As it happened: SL v SA, Day 5
A gritty South African tail fought off Sri Lanka's spinners to snatch a nerve-jangling draw in Colombo on Monday to propel them to the top of world Test ranking ahead of Australia.
It also ended South Africa's 21-year-old jinx in Sri Lanka where they last won a Test series in 1993.
South Africa won the opening Test in Galle by 153 runs.
Here's how Sport24 rated the victorious bunch (The same XI players were on duty in both Tests):
Alviro Petersen (5/10)
Question-marks remain over his ability to take the lead following the retirement of Graeme Smith. Should have cashed in after making good starts in both innings (32 and 34) in Galle and looked out of sorts against the Sri Lankan spin onslaught in Colombo, only registering 2 runs in the Test. With domestic run-machine Stiaan van Zyl eagerly awaiting a chance, Petersen will be under pressure to convert starts into three figures in upcoming Tests.
Dean Elgar (6/10)
Struggled against the spin up front in Colombo, making only 14 runs in the Test, but a century in the first Test in Galle was enough to get a pass mark in the two-Test series.
Faf du Plessis (7/10)
Responded adequately in the Test series after losing his spot in the one-day side. He showed in this series that Test cricket is his best format and notched 163 runs in the series at an average of 40.75.
Hashim Amla (8/10)
Passed his first series as captain with flying colours. His brave declaration in Galle was a welcome change from more conservative approaches in the past. Also showed in Colombo that the captaincy should not affect his batting by scoring 139 not out in South Africa's first innings, before following it up with a fighting 25 off 159 balls in the second innings to help save the Test.
AB de Villiers (7/10)
121 series runs at 30.25 is perhaps not his best-ever effort, but he remains the best batsman in world cricket. For the sake of longevity, De Villiers should be relieved of the wicketkeeping duties on a permanent basis.
Quinton de Kock (7/10)
Apart from the odd mishap behind the stumps, De Kock has showed that he is the future of South African cricket. He must get the wicketkeeping duties on a permanent basis. He also showed his potential with the bat, notching 124 runs at 31.
JP Duminy (7/10)
Proved vital to South Africa's cause with bat and ball. His century in the first innings in Galle was a game changer and he took more wickets (5) than frontline spinner Imran Tahir. His ability to break vital partnerships at key times is a major asset...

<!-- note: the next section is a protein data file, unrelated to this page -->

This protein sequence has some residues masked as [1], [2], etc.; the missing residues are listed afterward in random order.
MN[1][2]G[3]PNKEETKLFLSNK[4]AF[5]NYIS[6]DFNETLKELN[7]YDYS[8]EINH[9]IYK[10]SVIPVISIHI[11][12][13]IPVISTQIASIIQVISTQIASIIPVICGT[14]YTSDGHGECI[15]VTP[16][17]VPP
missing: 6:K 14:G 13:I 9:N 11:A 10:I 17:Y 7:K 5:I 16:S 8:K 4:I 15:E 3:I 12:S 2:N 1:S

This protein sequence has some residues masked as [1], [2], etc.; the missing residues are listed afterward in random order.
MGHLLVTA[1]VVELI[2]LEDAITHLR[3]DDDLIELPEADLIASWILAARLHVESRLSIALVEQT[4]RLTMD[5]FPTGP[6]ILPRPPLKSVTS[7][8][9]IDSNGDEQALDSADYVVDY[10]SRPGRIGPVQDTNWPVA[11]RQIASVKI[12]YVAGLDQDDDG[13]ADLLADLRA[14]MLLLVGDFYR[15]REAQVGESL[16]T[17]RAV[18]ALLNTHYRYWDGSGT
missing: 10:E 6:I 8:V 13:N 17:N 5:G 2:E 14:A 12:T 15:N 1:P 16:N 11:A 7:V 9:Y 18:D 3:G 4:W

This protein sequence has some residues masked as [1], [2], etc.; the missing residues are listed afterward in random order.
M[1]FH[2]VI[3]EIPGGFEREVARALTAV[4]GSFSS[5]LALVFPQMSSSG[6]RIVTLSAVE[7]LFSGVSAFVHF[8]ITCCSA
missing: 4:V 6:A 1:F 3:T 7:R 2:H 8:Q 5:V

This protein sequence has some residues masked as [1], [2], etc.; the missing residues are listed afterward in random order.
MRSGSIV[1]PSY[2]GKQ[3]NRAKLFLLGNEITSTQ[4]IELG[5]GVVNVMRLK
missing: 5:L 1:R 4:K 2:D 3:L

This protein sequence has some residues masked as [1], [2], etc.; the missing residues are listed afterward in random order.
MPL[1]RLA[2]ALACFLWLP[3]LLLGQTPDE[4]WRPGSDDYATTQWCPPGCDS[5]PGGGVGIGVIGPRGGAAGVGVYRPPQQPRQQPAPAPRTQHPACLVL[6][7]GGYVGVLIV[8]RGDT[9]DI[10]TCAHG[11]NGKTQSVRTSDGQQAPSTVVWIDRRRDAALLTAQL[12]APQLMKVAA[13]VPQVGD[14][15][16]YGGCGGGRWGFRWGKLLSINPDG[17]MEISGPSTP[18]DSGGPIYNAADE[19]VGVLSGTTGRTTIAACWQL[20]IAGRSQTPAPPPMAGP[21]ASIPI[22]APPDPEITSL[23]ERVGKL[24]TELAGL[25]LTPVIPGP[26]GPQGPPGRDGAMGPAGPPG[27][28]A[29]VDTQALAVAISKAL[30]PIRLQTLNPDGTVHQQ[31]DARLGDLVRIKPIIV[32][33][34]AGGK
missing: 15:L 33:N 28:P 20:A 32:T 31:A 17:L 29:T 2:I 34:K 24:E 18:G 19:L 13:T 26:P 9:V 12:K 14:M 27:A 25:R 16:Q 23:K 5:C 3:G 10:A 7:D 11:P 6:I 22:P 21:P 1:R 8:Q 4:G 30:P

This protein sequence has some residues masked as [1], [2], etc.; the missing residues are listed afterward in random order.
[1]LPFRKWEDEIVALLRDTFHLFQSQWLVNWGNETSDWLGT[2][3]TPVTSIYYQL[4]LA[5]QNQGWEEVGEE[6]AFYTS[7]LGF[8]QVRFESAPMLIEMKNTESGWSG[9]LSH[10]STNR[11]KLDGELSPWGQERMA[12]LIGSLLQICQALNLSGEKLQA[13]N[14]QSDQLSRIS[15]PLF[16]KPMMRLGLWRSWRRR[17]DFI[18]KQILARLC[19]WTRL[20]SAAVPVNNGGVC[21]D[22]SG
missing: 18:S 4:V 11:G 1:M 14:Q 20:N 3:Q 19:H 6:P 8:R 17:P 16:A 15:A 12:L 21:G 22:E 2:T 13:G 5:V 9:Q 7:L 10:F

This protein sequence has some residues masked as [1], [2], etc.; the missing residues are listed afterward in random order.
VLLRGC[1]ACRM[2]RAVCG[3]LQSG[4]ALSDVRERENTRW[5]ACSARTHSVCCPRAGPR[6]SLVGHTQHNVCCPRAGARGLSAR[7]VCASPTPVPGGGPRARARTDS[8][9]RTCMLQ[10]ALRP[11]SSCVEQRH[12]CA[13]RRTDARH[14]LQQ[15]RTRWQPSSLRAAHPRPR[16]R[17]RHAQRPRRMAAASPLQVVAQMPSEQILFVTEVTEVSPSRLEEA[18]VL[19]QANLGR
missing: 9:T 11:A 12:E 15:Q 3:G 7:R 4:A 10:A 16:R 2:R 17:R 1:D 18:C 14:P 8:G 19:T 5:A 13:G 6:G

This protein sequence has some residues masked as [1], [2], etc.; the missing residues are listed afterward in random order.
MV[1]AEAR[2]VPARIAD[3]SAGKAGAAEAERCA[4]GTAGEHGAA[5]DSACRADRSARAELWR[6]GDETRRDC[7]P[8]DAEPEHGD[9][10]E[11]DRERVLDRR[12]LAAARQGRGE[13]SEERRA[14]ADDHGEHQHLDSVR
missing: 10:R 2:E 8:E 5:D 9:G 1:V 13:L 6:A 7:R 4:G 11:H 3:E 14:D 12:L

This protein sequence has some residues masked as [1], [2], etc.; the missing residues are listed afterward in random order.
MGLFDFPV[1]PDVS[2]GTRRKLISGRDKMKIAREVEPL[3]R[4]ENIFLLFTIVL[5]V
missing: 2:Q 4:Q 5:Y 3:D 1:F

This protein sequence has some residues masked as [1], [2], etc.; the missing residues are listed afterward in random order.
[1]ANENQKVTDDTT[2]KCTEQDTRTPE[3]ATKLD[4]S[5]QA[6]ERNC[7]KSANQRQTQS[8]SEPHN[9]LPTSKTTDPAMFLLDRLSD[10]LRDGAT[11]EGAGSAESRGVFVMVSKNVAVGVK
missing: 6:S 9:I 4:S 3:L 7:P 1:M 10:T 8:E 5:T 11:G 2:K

Vernon Philander (5/10)
Proved his all-round abilities by helping to save the Test with the bat in Colombo (27 not out off 98 balls). Only took 2 wickets in the series as an opening bowler, but was better than his figures indicated in conditions not suitable for his type. He was unlucky with two catches going down off his bowling in the Colombo Test. However, his ball-tampering scandal only earns him 5 out of 10. Was lucky to play in the second Test...
Dale Steyn (9/10)
Bowled remarkably well in supposedly unfavourable conditions. His match figures of 9/99 in spin-friendly Galle will rank up there with one of the best-ever bowling efforts in Test cricket. He added four more wickets in the Colombo Test and his ability to spend time at the crease for extended periods makes him an even more valuable asset. He was duly named man of the series and receives the same accolade from Sport24.
Morné Morkel (8/10)
Showed good control and it was pleasing to see him mix it up a bit, instead of just banging in a dozen short balls on the trot (remember Cape Town v Australia earlier this year?!). His clever use of the slower ball helped him to 4/45 in the Sri Lankan second innings in Colombo. His 12 series wickets on subcontinent conditions was a superb effort!
Imran Tahir (4/10)
Tahir unfortunately failed to pass the test. As effective as he is in one-day cricket, he remains quite the opposite in the longer version. He fails to build pressure with too many loose deliveries and 4 series wickets in spin-friendly conditions is not what the doctor ordered.